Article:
Authorities allege that from sometime in 2008 through November 2010 the suspects provided the Pakistani Taliban with money, financial services, and other forms of support. The defendants are accused of seeking to aid the terrorist organization in its fight against the Pakistan government and the government’s perceived allies such as the United States.

All six are charged with conspiring to provide, and providing, material support to a conspiracy to murder, maim and kidnap persons overseas, as well as conspiring to provide material support to a foreign terrorist organization. Hafiz Khan, Rehman and Zeb are also charged with providing material support to the Pakistani Taliban.

Copyright 2011 ABC News Radio


Jury Selection Continues in Casey Anthony Trial

Comstock/Thinkstock(CLEARWATER, Fla.) -- In a week that was supposed to yield an entire jury of 12 members and eight alternates for the trial of Casey Anthony, who is on trial for the 2008 killing of her 2-year-old daughter Caylee, the pace of selection has been painfully slow due to concerns of impartiality amid exhaustive media coverage.

On Friday six jurors were dismissed from the pool of prospective panelists, and the defense used its first peremptory strike against juror #1011 -- a man who had lied about a D.U.I. in 2006. Eight potential jurors are scheduled to return for further questioning over the weekend.

Throughout the jury selection process, which was moved from Orlando to Clearwater, defense attorneys are attempting to ensure that they can place jurors who might be sympathetic to their client.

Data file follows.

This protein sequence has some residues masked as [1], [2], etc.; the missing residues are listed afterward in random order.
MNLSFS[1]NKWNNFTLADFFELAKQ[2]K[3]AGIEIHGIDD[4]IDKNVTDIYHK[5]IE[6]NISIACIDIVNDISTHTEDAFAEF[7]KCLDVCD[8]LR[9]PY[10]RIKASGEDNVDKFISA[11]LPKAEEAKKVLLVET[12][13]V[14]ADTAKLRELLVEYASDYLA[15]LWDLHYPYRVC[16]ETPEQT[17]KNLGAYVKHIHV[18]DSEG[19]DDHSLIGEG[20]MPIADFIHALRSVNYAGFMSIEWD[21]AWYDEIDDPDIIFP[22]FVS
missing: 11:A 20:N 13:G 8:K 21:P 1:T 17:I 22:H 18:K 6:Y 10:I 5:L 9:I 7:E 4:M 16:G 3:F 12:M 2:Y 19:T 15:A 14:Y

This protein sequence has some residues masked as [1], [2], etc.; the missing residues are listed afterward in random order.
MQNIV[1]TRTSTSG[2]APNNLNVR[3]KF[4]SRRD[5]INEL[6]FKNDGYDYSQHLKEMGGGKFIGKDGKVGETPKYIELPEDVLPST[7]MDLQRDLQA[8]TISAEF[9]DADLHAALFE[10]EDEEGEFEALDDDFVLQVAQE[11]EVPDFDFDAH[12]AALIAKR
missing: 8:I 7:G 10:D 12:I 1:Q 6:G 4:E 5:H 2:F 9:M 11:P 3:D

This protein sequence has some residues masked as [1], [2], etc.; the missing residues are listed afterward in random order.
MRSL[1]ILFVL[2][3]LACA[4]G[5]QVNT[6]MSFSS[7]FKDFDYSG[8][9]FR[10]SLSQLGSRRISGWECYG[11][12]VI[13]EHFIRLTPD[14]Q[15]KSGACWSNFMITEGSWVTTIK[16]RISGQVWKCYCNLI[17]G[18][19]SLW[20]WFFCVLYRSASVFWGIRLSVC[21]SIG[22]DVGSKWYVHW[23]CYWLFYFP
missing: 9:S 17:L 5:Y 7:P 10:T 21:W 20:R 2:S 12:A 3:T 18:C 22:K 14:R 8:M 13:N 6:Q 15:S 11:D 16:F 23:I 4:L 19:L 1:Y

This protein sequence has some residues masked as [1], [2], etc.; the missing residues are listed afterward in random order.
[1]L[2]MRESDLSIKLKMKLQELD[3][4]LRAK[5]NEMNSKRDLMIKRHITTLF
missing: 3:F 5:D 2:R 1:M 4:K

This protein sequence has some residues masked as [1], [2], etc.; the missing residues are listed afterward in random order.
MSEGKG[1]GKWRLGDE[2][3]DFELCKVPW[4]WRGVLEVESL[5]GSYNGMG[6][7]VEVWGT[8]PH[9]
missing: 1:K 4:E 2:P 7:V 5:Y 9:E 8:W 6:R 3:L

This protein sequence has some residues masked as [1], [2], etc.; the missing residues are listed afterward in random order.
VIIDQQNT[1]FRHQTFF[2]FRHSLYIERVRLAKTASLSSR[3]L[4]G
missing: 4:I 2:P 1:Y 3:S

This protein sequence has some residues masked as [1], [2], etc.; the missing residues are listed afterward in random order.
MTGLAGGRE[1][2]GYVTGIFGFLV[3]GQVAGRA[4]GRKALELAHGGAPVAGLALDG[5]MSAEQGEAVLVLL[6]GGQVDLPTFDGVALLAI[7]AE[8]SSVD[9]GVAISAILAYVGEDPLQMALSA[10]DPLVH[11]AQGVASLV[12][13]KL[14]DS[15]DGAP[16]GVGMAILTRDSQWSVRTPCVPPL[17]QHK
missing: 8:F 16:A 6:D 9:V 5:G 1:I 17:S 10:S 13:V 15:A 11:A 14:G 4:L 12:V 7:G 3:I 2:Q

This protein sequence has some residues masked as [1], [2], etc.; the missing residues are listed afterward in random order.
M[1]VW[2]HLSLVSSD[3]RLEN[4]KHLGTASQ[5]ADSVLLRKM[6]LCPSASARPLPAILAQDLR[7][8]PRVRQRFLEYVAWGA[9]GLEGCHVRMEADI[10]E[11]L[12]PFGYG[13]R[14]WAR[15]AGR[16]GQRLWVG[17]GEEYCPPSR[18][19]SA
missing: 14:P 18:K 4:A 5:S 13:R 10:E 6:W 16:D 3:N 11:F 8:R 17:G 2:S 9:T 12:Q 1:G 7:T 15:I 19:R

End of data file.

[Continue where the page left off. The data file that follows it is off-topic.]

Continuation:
Potential jurors have been subjected to a barrage of questions by the attorneys ranging from which television programs they watch and how they feel about the death penalty to questions about sexual, verbal and mental abuse by elders.

Every juror on a death penalty case has to be willing to say that they could impose the death penalty -- though it doesn't mean that they will ultimately choose that sentence, it is to ensure that if necessary, they could.

Casey Anthony is accused of killing her daughter, Caylee Anthony, who was last seen alive in June 2008. Anthony has pleaded not guilty to the charges. The child’s death was ruled a homicide of undetermined means, after her remains were found in December less than a mile from the home she and her mother shared.

Caylee's disappearance wasn't reported until July 2008, when Anthony told police she had not seen Caylee in nearly a month, since dropping her off with a babysitter. Anthony was arrested and charged with murder in October 2008.

Copyright 2011 ABC News Radio